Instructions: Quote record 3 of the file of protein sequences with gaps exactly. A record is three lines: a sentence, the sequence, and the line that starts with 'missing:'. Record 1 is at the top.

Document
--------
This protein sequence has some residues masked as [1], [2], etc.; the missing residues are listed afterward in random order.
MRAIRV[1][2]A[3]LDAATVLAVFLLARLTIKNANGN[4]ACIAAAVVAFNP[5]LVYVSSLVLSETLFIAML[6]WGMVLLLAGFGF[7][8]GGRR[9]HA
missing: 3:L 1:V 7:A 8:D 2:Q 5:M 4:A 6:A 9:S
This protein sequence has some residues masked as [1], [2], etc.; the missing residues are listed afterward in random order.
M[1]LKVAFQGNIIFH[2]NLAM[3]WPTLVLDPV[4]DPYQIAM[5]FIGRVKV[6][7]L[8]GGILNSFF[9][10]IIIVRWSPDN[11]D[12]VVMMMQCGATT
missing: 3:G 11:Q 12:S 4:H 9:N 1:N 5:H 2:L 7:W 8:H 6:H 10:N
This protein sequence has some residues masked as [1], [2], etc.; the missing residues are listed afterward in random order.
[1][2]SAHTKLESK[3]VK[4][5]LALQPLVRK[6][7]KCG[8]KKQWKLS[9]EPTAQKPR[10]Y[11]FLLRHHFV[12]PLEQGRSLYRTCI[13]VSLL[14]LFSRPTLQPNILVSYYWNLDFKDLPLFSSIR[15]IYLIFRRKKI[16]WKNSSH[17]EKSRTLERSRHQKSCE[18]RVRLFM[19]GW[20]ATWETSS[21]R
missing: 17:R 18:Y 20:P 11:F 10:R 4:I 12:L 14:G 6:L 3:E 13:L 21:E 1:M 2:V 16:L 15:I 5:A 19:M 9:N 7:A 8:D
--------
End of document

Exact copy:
This protein sequence has some residues masked as [1], [2], etc.; the missing residues are listed afterward in random order.
[1][2]SAHTKLESK[3]VK[4][5]LALQPLVRK[6][7]KCG[8]KKQWKLS[9]EPTAQKPR[10]Y[11]FLLRHHFV[12]PLEQGRSLYRTCI[13]VSLL[14]LFSRPTLQPNILVSYYWNLDFKDLPLFSSIR[15]IYLIFRRKKI[16]WKNSSH[17]EKSRTLERSRHQKSCE[18]RVRLFM[19]GW[20]ATWETSS[21]R
missing: 17:R 18:Y 20:P 11:F 10:R 4:I 12:L 14:G 6:L 3:E 13:L 21:E 1:M 2:V 16:L 15:I 5:A 19:M 9:N 7:A 8:D